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Event-related functional magnetic resonance imaging was used to compare activity in the human parietal cortex in two attention-switching paradigms. On each trial of the visual switching (VS) paradigm, subjects attended to one of two visual stimuli on the basis of either their color or shape. Trials were presented in blocks interleaved with cues instructing subjects to either continue attending to the currently relevant dimension or to switch to the other stimulus dimension. In the response switching (RS) paradigm, subjects made one of two manual responses to the single stimulus presented on each trial. The rules for stimulus-response mapping were reversed on different trials. Trials were presented in blocks interleaved with cues that instructed subjects to either switch stimulus-response mapping rules or to continue with the current rule. Brain activity at "switch" and "stay" events was compared. The results revealed distinct parietal areas concerned with visual attentional set shifts (VS) and visuomotor intentional set shifts (RS). In VS, activity was recorded in the lateral part of the intraparietal region. In RS, activity was recorded in the posterior medial intraparietal region and adjacent posterior superior and dorsomedial parietal cortex. The results also suggest that the basic functional organization of the intraparietal sulcus and surrounding regions is similar in both macaque and human species.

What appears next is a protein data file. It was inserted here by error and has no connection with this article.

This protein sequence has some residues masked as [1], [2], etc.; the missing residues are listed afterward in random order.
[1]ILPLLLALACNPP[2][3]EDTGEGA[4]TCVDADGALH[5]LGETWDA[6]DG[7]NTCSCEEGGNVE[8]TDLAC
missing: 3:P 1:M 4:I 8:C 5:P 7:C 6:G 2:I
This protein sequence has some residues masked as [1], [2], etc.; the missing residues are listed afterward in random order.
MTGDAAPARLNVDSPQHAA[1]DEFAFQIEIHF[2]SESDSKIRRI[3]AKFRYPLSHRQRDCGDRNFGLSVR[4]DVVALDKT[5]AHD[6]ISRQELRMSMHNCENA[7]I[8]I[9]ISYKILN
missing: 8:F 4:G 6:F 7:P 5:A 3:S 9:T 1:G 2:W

Type

Journal article

Journal

J Neurosci

Publication Date

15/07/2001

Volume

21

Pages

5262 - 5271

Keywords

Adult, Attention, Behavior, Brain Mapping, Color Perception, Cues, Form Perception, Humans, Magnetic Resonance Imaging, Parietal Lobe, Photic Stimulation, Reaction Time, Set (Psychology), Supine Position